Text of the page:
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It was thirty-seven years ago when the Saturday boy from Essex became the UK’s foremost political singer-songwriter. He released his first record, Life’s a Riot with Spy Vs Spy, bashed out on a punk rock electric guitar. It charted at number 30. Billy Bragg had arrived. He’d ‘risen from obscurity to semi-obscurity.’
Politicised by a Tory government, Billy bought himself out of the British Army in 1981 (‘the best £175 I ever spent’), and blazed his own modest trail. His ‘difficult third album’ Talking with The Taxman About Poetry took on additional guitar, piano and flugelhorn. Between the Wars EP landed him on Top of the Pops. He even made a jaunty video, but went back to basics for William Bloke, reflecting a changing geopolitical world after the Berlin Wall. Nora Guthrie, daughter of the folk legend Woody, blessed him with Woody’s unsung lyrics; Mermaid Avenue (with Wilco) was Grammy-nominated.
Tooth and Nail was recorded in five days in acclaimed songwriter/producer Joe Henry’s basement studio in Pasadena, Billy Bragg said: ‘I did it my way.’ It was his highest charting LP in the UK since Don’t Try This at Home in 1991. Shine a Light, his collaborative eleventh reunited him with Joe Henry; guided by the lights of myth, they boarded at Chicago’s Union Station and ‘looked to reconnect with the culture of American railroad travel. The Observer called it ‘a muscular chronicle’, and it cracked America for him.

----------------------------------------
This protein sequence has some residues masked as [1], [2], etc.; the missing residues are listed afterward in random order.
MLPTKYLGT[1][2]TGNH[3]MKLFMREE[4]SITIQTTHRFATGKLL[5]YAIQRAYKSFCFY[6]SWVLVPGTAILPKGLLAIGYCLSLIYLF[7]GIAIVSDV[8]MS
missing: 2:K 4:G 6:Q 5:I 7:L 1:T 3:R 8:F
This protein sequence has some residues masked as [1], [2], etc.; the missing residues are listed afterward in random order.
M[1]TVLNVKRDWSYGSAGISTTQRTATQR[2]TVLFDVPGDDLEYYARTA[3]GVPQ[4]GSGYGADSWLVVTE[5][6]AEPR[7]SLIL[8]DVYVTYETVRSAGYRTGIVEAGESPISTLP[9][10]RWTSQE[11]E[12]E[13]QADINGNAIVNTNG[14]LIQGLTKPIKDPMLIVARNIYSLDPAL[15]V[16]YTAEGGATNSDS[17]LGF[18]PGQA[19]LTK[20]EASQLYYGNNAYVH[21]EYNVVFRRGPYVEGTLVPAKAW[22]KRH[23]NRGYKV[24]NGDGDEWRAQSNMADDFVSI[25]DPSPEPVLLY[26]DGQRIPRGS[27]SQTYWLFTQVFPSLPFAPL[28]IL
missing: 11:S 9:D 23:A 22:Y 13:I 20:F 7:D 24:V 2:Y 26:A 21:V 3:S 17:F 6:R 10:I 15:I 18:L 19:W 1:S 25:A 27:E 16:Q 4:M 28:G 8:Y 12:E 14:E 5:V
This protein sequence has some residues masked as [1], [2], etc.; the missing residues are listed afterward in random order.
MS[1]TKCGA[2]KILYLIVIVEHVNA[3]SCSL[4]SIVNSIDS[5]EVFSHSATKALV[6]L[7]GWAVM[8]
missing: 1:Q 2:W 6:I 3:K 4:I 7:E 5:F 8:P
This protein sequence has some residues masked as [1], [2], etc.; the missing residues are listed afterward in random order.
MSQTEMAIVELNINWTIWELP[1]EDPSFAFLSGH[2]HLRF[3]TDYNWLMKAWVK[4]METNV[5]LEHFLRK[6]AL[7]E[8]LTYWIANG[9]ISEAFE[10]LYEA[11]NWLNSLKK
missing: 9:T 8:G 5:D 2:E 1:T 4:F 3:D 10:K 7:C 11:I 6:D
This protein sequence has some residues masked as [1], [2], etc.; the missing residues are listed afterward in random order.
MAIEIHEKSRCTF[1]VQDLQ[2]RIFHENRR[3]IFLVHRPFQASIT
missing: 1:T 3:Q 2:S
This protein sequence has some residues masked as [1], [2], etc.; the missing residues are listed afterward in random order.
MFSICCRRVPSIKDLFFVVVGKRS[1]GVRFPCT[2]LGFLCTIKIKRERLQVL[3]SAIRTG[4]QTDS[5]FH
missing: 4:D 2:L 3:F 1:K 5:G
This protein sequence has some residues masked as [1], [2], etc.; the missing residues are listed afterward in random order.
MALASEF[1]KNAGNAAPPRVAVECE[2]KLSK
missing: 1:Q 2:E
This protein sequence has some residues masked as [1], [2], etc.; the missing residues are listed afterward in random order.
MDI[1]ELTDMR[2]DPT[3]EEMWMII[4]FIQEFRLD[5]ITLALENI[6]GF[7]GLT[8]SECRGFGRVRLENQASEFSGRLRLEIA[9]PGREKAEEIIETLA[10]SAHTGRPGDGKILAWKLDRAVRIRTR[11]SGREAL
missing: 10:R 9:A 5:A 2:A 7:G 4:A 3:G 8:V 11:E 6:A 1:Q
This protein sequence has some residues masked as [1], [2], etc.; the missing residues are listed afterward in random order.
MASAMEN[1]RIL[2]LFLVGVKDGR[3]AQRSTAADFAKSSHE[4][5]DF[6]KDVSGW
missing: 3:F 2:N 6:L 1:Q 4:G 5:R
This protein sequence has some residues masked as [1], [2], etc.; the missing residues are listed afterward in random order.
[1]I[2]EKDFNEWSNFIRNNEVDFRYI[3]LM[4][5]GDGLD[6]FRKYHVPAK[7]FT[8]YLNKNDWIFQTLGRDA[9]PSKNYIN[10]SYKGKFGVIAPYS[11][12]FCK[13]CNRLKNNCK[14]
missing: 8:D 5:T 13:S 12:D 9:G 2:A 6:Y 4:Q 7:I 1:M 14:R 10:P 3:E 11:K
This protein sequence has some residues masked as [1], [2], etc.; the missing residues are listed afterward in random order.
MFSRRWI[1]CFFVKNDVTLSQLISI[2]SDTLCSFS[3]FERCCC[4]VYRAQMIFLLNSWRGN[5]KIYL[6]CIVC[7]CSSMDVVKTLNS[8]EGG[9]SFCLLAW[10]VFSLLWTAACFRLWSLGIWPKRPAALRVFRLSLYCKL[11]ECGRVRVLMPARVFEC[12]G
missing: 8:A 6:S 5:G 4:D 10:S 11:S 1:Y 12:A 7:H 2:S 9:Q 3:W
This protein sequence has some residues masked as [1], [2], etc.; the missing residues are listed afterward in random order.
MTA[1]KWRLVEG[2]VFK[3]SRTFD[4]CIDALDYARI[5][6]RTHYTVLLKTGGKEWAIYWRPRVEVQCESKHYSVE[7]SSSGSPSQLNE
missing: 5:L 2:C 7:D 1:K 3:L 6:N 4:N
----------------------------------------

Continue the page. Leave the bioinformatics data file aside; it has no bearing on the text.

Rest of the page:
The intervening three-and-a-half decades have been marked by numerous milestones and waystations, political and personal, topping the singles chart, having a street named after him, being mentioned in Dylan’s memoir, being invited to deliver a seminar on accountability at the Bank of England and meeting the Queen.
‘Ruggedly handsome’ (according to one Facebook fan), there ain’t no stopping him now. For every protest song (‘There Is Power in A Union’), there’s a declaration of love (‘I Will Be Your Shield). Orator, published author, entertainer, rabble-rouser, negotiator, pamphleteer, the fabled ‘big-nosed bard from Barking’ is many things.
Lockdown couldn’t keep him down. Instead, he looked inwardly as well as outwardly, and joined the two together, stronger. A new set, The Million Things That Never Happened emerged, blinking back into the light.